Jacob Zuma's Waterkloof 'scapegoat' falls on his sword

Bruce Koloane resigns after the government recalls him as ambassador to the Netherlands

04 September 2019 - 18:23 By THABO MOKONE
Bruce Koloane, former chief of state protocol and now SA ambassador in the Netherlands, has resigned from government after he was recalled as ambassador.
Bruce Koloane, former chief of state protocol and now SA ambassador in the Netherlands, has resigned from government after he was recalled as ambassador.
Image: Thapelo Morebudi/The Sunday Times.

The former head of state protocol who confessed to having played a role in allowing the Guptas to land at the Waterkloof airbase has resigned from the public service.

Bruce Koloane, who was serving as SA's ambassador to the Netherlands, resigned after the department of international relations and co-operation recalled him from his post for "bringing the country into disrepute".

This was revealed by international relations minister Naledi Pandor during an oral question and answer session with MPs in the National Assembly on Wednesday.

Pandor told MPs that Koloane had decided to step down from his  job after she was unswayed by his response when asked to explain why he should not be redeployed to the department's headquarters in Pretoria.

Koloane, who first made headlines six years ago, stunned the nation in July when he admitted under oath before the state capture commission of inquiry that he had abused his previous position as the chief of state protocol, to benefit the Gupta family by enabling them to land an aircraft at the Waterkloof Air Force Base in 2013.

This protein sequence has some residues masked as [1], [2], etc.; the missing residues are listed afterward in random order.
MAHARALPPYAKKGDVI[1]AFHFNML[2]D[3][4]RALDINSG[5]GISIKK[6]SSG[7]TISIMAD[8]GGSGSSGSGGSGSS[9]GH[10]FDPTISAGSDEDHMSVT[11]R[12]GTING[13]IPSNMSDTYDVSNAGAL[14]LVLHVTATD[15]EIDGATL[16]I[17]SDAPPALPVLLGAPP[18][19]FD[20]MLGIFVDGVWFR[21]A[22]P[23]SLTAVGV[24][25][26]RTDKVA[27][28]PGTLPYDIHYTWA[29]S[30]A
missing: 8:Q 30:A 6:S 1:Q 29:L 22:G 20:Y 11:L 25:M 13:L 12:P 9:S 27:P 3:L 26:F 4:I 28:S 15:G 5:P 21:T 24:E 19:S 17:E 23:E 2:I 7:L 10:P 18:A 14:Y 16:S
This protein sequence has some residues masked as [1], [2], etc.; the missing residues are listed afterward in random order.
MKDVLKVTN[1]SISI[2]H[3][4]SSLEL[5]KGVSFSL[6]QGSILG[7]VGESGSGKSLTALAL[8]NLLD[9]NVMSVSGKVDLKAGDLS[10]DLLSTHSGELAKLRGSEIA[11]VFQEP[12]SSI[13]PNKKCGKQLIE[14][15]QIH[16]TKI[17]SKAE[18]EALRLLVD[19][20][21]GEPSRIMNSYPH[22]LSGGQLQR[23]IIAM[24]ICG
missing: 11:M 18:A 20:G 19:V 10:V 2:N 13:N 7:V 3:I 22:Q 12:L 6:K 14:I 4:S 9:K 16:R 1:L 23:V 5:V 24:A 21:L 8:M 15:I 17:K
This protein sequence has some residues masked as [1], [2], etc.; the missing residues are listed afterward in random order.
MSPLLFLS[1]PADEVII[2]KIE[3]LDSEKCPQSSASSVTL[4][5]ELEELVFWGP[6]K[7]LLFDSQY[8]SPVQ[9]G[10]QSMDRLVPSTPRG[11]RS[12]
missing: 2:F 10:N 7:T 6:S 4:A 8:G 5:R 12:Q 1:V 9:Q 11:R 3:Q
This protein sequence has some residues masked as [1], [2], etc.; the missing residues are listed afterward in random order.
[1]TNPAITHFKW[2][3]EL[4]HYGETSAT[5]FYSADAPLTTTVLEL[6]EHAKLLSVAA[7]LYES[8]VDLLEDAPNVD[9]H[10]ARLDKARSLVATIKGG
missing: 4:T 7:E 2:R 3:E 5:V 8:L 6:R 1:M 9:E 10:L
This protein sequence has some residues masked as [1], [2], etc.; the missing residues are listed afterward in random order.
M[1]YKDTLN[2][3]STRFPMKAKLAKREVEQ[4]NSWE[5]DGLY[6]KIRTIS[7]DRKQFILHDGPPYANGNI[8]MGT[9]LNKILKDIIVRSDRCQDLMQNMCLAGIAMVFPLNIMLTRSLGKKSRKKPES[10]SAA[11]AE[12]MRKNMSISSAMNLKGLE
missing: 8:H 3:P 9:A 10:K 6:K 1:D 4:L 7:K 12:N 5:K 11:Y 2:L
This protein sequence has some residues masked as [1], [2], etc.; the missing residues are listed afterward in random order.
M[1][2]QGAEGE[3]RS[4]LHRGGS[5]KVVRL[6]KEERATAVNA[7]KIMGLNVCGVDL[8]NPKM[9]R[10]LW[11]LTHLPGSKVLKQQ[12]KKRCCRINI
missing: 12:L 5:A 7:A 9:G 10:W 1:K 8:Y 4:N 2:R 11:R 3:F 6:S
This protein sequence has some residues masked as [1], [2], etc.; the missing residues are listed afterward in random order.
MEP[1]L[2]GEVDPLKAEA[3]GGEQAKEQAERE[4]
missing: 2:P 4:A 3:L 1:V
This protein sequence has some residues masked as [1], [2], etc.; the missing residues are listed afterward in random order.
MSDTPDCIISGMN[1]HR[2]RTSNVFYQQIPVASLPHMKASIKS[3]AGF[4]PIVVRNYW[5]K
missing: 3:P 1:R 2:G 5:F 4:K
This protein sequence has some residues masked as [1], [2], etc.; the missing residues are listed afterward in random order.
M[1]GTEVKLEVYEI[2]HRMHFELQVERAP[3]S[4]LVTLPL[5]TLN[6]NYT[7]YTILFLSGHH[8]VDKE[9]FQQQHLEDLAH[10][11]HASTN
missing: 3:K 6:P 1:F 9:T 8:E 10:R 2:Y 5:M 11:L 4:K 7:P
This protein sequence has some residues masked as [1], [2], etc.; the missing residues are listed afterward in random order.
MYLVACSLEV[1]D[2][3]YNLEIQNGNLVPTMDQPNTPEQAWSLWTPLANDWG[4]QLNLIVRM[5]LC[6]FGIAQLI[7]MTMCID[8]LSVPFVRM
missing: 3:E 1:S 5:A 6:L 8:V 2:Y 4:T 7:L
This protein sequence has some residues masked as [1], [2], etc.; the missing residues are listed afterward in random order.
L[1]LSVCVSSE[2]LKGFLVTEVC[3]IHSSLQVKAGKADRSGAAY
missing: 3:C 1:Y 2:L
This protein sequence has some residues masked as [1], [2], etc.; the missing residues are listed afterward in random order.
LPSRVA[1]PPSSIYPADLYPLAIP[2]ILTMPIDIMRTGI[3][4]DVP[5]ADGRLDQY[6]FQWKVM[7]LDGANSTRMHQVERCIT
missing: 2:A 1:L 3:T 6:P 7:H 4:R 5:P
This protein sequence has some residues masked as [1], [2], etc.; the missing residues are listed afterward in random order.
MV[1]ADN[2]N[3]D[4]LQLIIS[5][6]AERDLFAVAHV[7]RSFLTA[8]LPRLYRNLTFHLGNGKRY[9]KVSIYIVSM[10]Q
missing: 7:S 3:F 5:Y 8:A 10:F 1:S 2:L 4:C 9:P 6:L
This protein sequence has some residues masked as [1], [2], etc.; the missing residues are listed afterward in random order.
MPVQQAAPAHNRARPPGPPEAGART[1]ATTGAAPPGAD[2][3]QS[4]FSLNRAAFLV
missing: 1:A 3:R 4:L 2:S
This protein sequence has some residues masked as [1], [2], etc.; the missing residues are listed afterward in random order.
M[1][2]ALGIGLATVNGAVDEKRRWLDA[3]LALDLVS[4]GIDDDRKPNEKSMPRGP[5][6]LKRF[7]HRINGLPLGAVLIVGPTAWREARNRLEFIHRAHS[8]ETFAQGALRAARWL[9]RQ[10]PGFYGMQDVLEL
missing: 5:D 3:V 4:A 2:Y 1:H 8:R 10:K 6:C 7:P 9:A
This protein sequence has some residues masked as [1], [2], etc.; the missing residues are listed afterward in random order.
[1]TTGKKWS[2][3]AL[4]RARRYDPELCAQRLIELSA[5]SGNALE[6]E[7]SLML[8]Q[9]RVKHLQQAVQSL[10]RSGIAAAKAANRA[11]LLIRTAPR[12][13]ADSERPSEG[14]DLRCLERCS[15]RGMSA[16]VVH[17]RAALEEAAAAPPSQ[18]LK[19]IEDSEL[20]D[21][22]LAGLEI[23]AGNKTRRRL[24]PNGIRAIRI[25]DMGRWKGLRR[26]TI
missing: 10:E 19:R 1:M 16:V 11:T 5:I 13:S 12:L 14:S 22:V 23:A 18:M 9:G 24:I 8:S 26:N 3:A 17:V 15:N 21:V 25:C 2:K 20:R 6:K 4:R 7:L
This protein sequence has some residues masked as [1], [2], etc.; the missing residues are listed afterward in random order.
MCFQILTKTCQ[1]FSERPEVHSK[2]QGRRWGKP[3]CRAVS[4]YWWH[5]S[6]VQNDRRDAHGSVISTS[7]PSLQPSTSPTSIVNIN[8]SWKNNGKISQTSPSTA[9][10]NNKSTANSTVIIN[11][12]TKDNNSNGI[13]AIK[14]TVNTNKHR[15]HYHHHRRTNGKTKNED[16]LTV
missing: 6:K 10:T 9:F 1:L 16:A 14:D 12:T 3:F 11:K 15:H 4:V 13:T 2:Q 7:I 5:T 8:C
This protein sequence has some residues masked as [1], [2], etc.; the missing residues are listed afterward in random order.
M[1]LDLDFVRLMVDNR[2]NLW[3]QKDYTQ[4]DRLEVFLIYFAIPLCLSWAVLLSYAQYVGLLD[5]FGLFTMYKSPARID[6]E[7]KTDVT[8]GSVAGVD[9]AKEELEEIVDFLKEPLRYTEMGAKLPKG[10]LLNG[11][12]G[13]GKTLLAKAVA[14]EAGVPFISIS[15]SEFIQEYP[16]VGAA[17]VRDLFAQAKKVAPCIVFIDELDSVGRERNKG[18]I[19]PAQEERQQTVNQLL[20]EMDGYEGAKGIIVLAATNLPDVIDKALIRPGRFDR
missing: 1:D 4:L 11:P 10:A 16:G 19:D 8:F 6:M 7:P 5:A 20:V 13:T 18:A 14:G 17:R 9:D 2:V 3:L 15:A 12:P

Pandor, who was responding to a question from DA MP Darren Bergman, said Koloane had been recalled to head office in terms of the Public Service Act but he chose to resign after he was not allowed to stay on in Amsterdam.

Pandor said Koloane was expected to permanently exit her department by the middle of this month.

"In terms of the provisions of the law, we allowed the ambassador the opportunity to make representations as to why he should not be transferred back. He responded as it's his right in letter at the end of July. After considering his representation, I decided to transfer him back to head office on the basis that it was in the public interest to do so because the matters revealed in the inquiry were of such a nature that I believe they brought the government and country into disrepute.

"He has one month's notice in order to return to the country and should be back here by the middle of September. Subsequent to that he tendered his resignation from the department and will be resigning from service," said Pandor, amid loud gasping and applause from MPs.

Bergman said the move was welcome even it killed his prepared follow-up question.

"Minister, thanks, that is good news. It actually stifles my next question," he said.


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